Would you follow a path into woods unknown below giant trees? I would follow that path. You see I love trees and I love to follow a path to see where it goes. I’m at a place like that right now. I have no idea where my new path with Your Philanthropy will lead. I have no idea what I will learn; what ups and downs will come.
Being a major donor to an organization is like being on a path below giants – a true philanthropy journey. Those giants (the donors who came before you) have carved a path. Is it the path you want to follow? Or can you make your own path?
Our paths are similar because no journey is straight. Journeys take winding paths toward unseen destinations. Even if you know the path you want to take – you know what you want your gift to accomplish – there are likely surprises.
The giants along the path are like the redwood trees with roots we can’t see. The roots are critical to the beauty and strength of trees. Roots keep the trees grounded no matter how tall they stretch. Roots represent many years of learning to survive the elements.
Donors spend many years learning how to give and seeing their hopes come to fruition. They have a lot of roots. They have learned patience and persistence, keeping both packed in their philanthropy journey bag.
Hal Borland, a New York Times writer from 1941-78 said, “Knowing trees, I understand the meaning of patience. Knowing grass, I can appreciate persistence.”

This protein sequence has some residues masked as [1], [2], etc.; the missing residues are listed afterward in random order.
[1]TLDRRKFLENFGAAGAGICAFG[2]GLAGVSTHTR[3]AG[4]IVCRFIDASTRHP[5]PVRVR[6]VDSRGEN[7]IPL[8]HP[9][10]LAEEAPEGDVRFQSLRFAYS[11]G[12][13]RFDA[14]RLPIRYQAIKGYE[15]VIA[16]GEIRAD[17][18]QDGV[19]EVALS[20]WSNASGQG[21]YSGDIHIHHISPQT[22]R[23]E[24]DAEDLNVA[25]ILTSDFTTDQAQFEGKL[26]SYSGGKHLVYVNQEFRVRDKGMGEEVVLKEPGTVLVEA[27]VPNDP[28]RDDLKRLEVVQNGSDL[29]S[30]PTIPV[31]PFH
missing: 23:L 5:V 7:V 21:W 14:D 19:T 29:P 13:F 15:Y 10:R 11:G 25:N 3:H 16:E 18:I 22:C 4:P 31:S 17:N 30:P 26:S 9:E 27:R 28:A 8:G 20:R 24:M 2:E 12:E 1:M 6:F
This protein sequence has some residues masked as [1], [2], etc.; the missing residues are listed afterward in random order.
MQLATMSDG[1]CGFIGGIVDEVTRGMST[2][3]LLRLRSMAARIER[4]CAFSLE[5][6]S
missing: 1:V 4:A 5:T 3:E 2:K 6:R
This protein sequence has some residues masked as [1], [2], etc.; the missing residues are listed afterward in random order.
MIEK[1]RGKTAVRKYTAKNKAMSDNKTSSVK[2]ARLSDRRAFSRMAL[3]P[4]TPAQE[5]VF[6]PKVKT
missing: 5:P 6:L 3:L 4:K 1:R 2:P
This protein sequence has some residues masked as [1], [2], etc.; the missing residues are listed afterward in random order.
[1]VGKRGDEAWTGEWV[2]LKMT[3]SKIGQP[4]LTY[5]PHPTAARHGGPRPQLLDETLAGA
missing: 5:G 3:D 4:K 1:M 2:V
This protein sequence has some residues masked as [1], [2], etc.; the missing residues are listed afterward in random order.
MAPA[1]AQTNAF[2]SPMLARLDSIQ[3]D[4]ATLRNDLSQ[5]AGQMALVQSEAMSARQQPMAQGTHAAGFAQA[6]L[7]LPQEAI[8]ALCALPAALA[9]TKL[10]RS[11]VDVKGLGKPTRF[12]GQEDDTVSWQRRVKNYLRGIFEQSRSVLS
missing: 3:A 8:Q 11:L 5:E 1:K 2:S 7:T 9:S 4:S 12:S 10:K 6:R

Patience and persistence must both be in the bag on this journey.
In a recent conversation, I found myself listening to someone who has been on this journey intent on learning philanthropy. I am sure the path has curved and twisted. The giants who’ve set examples seem very tall. Where the path leads is unclear.
This is where the intentional giver must pull patience and persistence out of the bag. Not every gift goes the way we expect. The joy of the gift often doesn’t last as long as we hoped. Tomorrow the mailbox is full all over again with needs that seem beyond our ability to fix or change.
Our philanthropy journey is a path below giants. Did I mention I like to climb trees? Perhaps we should climb up to the top of a giant or two and see what we can learn?
Isaac Newton said, “if I have seen further than other men it is because I have stood on the shoulders of giants.”
Let’s climb a few trees, find a few giant shoulders to stand on. Let’s see what we learn.
What have you learned from the giants?
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You are a giant in my forest. Thanks for all that you have taught me and the a Womenary board and for your continued advice for our group. Hugs!
Isn’t it wonderful that the forest is full of so many different sized trees. There is always a giant present.